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Will my father's 529 affect my son's financial aid?

December 14, 2011: 5:05 AM ET

My father has opened a 529 college savings plan for my son. He would like to add me as power of attorney on the account, but I don't want the account to be on the financial aid application once my son applies to school. Will his 529 be counted in the aid calculations? –Craig Thigpen, San Anselmo, Calif.

When you apply for financial aid, a 529 plan has to be reported as a parental asset if it's owned by that parent or the dependent student. If your father gives you power of attorney on the 529, you'll be able to act on his behalf, but he'll still be the account owner.

So the good news is that the money in your father's 529 doesn't count against your son's ability to snag financial aid dollars. The bad news is that distributions from that plan are reported as untaxed income to the beneficiary (your son). "This has a severe negative impact on aid eligibility, increasing the expected family contribution by as much as half of the amount of the distribution," says Mark Kantrowitz, publisher of financial aid websites Finaid.org and Fastweb.com.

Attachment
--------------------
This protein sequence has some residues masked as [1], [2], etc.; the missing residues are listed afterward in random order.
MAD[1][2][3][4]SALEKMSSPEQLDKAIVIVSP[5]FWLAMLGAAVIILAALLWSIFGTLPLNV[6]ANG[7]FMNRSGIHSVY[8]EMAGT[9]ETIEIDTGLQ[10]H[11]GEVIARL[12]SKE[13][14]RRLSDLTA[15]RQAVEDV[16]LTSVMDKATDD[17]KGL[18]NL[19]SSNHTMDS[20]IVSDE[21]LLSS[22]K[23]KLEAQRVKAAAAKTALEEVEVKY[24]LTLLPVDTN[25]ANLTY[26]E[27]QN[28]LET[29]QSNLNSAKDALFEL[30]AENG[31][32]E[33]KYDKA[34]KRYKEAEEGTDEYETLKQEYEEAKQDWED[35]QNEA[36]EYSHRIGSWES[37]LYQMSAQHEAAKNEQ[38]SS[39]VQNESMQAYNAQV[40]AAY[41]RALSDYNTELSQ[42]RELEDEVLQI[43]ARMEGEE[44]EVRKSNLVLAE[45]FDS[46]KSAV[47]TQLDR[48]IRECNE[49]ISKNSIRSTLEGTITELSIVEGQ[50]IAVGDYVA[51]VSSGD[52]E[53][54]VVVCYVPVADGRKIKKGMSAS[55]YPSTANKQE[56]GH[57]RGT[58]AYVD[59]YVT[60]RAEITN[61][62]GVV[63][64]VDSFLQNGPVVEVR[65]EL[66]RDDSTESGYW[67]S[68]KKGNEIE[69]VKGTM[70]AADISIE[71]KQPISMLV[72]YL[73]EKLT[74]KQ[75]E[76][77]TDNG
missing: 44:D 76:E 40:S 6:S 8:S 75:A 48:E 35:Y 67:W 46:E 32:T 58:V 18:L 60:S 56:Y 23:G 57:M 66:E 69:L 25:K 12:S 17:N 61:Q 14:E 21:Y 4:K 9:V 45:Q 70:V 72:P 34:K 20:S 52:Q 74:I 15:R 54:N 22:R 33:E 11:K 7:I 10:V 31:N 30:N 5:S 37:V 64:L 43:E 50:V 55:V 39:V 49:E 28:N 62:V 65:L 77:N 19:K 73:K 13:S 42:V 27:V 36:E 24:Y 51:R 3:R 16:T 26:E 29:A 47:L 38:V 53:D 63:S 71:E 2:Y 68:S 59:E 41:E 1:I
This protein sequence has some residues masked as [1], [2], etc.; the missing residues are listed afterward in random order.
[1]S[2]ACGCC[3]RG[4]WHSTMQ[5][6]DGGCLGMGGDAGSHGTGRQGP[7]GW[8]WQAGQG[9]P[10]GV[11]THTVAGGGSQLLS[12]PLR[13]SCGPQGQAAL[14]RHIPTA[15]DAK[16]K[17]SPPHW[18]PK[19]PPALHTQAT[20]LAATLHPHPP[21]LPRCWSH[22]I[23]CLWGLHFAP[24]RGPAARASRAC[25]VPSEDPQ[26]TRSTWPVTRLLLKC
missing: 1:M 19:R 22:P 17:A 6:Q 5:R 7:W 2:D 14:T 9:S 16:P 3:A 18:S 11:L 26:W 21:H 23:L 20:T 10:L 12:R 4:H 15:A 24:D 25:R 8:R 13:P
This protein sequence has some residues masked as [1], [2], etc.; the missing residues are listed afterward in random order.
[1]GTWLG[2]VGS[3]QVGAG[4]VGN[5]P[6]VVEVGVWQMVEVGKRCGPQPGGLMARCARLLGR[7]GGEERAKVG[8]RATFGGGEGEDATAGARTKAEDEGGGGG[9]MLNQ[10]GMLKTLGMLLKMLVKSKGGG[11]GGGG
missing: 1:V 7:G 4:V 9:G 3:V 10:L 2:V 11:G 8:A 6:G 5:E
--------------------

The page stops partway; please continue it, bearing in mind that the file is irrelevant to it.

There are a few ways to get around this problem. First, your father could make you the account owner. Most 529 plans allow changes in ownership, but if his isn't one of those, he can simply transfer the assets to a state plan that does allow the switch. (Here's a list of plans and their policies.)

The 529 will then be an asset of yours on financial aid forms. But parental assets are assessed at a top rate of 5.64%, meaning it won't ding your son's aid eligibility nearly as much as a distribution from a third-party 529 will. (Distributions from a parent-owned 529 aren't counted as income for your child.)

If it isn't a large 529 plan, your other option is to have your father wait until your son's last year of school to make withdrawals. "You have to wait until the FAFSA is filed to take that distribution," Kantrowitz says. "Provided the student isn't going on to grad school, it's an effective workaround."

--Kate Ashford

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